Quite a bit of research has recently been done on aspects of human behavior with regard to clutter. The most important studies give us significant insights into the negative affects of clutter on the human psyche and how best to deal with them:
Overcoming Clutter = Mindfulness
1. The Center on Everyday Lives and Families (CELF) at UCLA uncovered a direct correlation between clutter and cortisol levels in women participants. Cortisol, a stress hormone, negatively affected these participants’ moods and self-esteem when they were surrounded by clutter. Men alternatively, were found not to be stressed by clutter.
Differences in reactions to messes strain most relationships to a lesser or greater degree. In addition, couples committed to decluttering their houses are often paralyzed by the thought of disposing of items of value. For more information on CELF’s findings see their book: Life at Home in The Twenty-First Century.
2. Researchers at the Yale School of Medicine traced the difficulty or inability to declutter to two areas of the brain generally associated with the feeling that something is wrong. When throwing out something that the participants felt connected to, the anterior cingulate cortex and insula, were activated. The brain signals a need to prevent harm or alleviate anxiety by retaining the item. This is the same process that motivates, for example, a smoker to smoke.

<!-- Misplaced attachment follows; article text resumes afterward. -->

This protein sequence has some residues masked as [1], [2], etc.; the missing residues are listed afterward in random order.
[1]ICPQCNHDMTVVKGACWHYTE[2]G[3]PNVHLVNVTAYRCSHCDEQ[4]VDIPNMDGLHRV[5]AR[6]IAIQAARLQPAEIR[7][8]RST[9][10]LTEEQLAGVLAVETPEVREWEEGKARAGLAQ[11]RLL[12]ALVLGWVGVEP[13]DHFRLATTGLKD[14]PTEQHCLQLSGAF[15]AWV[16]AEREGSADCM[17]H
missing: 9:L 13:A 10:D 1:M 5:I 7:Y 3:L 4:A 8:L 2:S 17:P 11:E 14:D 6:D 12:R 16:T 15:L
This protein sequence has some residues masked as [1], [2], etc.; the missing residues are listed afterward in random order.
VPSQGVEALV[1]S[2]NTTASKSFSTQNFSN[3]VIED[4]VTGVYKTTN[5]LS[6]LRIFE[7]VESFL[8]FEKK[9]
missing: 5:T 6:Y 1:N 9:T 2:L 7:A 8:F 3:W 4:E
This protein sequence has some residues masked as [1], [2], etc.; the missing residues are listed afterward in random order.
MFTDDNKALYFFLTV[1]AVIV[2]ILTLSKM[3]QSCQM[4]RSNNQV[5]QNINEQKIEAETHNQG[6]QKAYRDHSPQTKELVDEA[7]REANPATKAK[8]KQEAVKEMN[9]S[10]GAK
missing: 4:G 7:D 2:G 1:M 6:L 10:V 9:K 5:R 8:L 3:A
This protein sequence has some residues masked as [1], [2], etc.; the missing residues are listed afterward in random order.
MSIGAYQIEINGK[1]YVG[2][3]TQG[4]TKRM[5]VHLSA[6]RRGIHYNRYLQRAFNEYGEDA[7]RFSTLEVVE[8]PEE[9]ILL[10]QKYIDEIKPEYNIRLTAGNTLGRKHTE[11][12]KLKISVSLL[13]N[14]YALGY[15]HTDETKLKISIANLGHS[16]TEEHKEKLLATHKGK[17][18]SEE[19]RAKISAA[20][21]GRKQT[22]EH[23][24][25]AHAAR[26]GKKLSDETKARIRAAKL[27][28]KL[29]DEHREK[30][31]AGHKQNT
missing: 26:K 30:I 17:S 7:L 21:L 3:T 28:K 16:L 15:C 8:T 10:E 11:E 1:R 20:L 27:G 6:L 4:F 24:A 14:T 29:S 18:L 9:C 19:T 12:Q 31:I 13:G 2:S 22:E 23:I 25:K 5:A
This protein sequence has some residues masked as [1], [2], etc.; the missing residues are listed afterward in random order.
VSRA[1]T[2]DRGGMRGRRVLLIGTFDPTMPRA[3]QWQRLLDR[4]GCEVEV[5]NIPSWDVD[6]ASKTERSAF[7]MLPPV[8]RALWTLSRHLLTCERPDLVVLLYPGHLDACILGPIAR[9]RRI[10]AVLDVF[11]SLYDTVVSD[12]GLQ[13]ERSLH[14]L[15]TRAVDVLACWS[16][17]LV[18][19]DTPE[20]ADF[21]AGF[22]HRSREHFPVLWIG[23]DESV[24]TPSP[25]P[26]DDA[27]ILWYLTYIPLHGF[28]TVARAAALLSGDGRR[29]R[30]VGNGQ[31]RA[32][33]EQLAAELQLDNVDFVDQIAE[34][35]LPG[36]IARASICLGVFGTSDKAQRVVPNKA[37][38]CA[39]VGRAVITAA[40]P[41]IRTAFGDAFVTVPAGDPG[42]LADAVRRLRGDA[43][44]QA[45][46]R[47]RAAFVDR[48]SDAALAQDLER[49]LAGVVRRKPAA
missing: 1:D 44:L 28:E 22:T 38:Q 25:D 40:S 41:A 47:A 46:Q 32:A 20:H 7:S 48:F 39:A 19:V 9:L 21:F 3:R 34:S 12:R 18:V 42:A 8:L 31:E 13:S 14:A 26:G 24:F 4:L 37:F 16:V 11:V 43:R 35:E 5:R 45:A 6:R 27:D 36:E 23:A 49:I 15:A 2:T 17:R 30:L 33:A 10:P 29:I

3.Over the decades, our customers report that they alleviate the stress of decluttering, by first storing the things they value most at a Sofia Storage Center. This preemptive step eliminates most of the decluttering tension, including that between spouses or partners. With the knowledge that things they treasure are stored safe and secure, decluttering anxiety and procrastination are naturally reduced. Sorting the remaining clutter into boxes for selling, donating and throwing away, reportedly can actually become fun.
4. Dr. Kelly McGonigal of Stamford University points out that a technique, used in a recent study of reducing smoking, can help those unable to declutter. In that study, behavioral reseach scientist Sarah Bowen at the University of Washington taught participants a method called “surfing the urge.”
Bowen explained that urges or feelings of anxiety pass away over a relatively short period of time, regardless of whether you submit to them or not. Participants were taught that when they felt a need to reduce anxiety they should picture themselves surfing on an ocean wave, representing in this case the urge to smoke. The wave would become steadily larger, peak, crash-over, dissipate and disappear. The smokers were to imagine themselves just riding the wave – neither struggling against it nor giving in.
They were advised to pay attention to their thoughts as well as any feelings in their bodies as they went through the process.
According to Dr. McGonigal , the same “Surfing the Urge” can be used to overcome decluttering anxiety.
You can try “Surfing the Urge” by listening to Dr. Bowen’s hypnotic meditation at:
You may find additional decluttering help by visiting Sofia Storage Centers at 475 Amsterdam Ave (@W. 83rd Street) and asking for John Foran, the author of this Blog.